This week, some of us attended the annual Now / Next / Why briefing from marketing, consumer culture and technology trend analysts Contagious.
It followed on from December’s Most Contagious, which brought together experts from Contagious and leading marketers to explore the major trends affecting our industry now and in the future; now, next and why.
Context is replacing media silos
Now is when omnichannel moves from hype to reality. Omnichannel means the beginning of the end of marketing functioning in traditional media silos.
Next the best marketing is all about contextual integration. As brands get better at distilling meaningful customer insights from big data, brands will be able to ingrate their channels to market to individuals based on their current context.
Already, brands are producing compelling contextual integration. Turkish bank Garanti has developed mobile app iGaranti, which uses contextual information and self-learning algorithms to provide money management advice for customers, e.g. predicting they will underspend by a certain amount one month and suggesting they move the excess to a savings account. On the horizon there are even more possibilities; Philips’ smart lighting tells you where to go in the grocery store for the items on your list using the flicker of lights undetectable by the human eye.
Why should marketers embrace contextual integration? Meeting customer expectations is going to be core to brands success, more so than ever.
We can’t hide from privacy
Now it is clear consumers are not going to accept the death of privacy.
Next, Gartner predict that by 2020, 26 billion things will be connected to the internet. Privacy is going to be difficult in a world of billions of connected devices. However, if brands can agree a fair exchange for the data they collect, it can be an extremely positive trend.
Already Netflix – which collects our viewing habits – is using the information to provide us with a more tailored viewing experience, keeping people using Netflix for longer. The Dallas Museum of Art’s friends’ scheme collects data from visitors in exchange for discounts on things like parking. That data has helped secure the DMA $5 million of new sponsorship.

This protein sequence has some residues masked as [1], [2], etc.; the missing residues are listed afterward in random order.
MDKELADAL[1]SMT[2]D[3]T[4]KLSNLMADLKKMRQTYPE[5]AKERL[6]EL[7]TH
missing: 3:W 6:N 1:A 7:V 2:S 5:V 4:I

Why privacy matters is that big data has huge potential for marketers. However, if consumers don’t trust a brand to use their data fairly they won’t share it.
You deliver in 24 hours, so we’ll deliver the same day
Now, an arms race is occurring among brands to achieve the most convenience. Startups have convenience at their core, but enterprises are weaving it into legacy systems.
Next, the most successful retailers will organise around their customer. The best brands will use convenience to gain a competitive advantage.
Seattle-based Hointer – an apparel store created by Amazon co-founder Nadia Shouraboura – uses the customer’s smartphone as “mobile control to the store”. Scan a garments’ label, select the size and it is automatically taken to the fitting room. Once a customer is in the fitting room, more garments can be ordered and payments made. Dynamic pricing ensures customers get the best price. All the time, data is collected and the experience optimised.
Why competitive convenience matters is that as technology improves consumer’s expectations will continue to grow. The brands that innovate early will be best placed to build relationships with consumers.
Authenticity underpins it all
This session was very close to our own hearts because of our Authenticity Gap work.
Now, brands are under ever-increasing public scrutiny. Discrepancies between what they say and what they do affect the bottom line.
Next, brands will refocus on culture. Not just putting a ping pong table in one of the meeting rooms, but identifying and articulating the secret sauce that makes them what they are.
McDonalds’ Our Food/Your Questions campaign used video to take customers inside McDonalds to answer their questions about everything from why burgers look better in the marketing photos to what meat goes into a chicken nugget. The campaign saw a 46% increase in people’s perception of McDonalds as a “company I trust” – yes 46% and their Canada marketing head says that, “This is a platform that’s going to part of our DNA forever.”
Why authenticity matters is that it is the core around which everything else can be built. If consumers know and trust you they will share more with you and be more receptive to you reaching out.
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October 15, 2020